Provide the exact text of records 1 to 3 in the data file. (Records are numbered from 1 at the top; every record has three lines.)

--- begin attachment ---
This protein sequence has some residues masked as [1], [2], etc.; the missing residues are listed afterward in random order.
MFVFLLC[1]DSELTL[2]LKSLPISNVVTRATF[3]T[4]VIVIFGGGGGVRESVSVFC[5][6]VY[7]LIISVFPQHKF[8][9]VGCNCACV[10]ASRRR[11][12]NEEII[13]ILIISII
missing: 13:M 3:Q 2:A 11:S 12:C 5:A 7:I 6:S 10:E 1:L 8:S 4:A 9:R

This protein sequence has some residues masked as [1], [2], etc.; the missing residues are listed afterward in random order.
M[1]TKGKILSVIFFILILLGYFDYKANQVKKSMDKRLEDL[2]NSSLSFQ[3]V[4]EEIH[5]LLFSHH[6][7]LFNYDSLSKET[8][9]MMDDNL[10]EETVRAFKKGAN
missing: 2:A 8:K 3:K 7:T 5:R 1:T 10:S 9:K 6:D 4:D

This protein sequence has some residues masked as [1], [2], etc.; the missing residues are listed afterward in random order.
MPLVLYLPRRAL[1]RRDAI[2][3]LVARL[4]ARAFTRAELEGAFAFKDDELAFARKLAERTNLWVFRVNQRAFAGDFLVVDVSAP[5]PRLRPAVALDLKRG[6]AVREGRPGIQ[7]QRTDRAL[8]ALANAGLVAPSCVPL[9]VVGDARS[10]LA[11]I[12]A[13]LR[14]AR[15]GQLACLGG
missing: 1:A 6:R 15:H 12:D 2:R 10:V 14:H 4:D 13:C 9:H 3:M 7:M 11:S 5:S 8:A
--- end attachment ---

This protein sequence has some residues masked as [1], [2], etc.; the missing residues are listed afterward in random order.
MFVFLLC[1]DSELTL[2]LKSLPISNVVTRATF[3]T[4]VIVIFGGGGGVRESVSVFC[5][6]VY[7]LIISVFPQHKF[8][9]VGCNCACV[10]ASRRR[11][12]NEEII[13]ILIISII
missing: 13:M 3:Q 2:A 11:S 12:C 5:A 7:I 6:S 10:E 1:L 8:S 4:A 9:R

This protein sequence has some residues masked as [1], [2], etc.; the missing residues are listed afterward in random order.
M[1]TKGKILSVIFFILILLGYFDYKANQVKKSMDKRLEDL[2]NSSLSFQ[3]V[4]EEIH[5]LLFSHH[6][7]LFNYDSLSKET[8][9]MMDDNL[10]EETVRAFKKGAN
missing: 2:A 8:K 3:K 7:T 5:R 1:T 10:S 9:K 6:D 4:D

This protein sequence has some residues masked as [1], [2], etc.; the missing residues are listed afterward in random order.
MPLVLYLPRRAL[1]RRDAI[2][3]LVARL[4]ARAFTRAELEGAFAFKDDELAFARKLAERTNLWVFRVNQRAFAGDFLVVDVSAP[5]PRLRPAVALDLKRG[6]AVREGRPGIQ[7]QRTDRAL[8]ALANAGLVAPSCVPL[9]VVGDARS[10]LA[11]I[12]A[13]LR[14]AR[15]GQLACLGG
missing: 1:A 6:R 15:H 12:D 2:R 10:V 14:H 4:D 13:C 9:H 3:M 7:M 11:S 5:S 8:A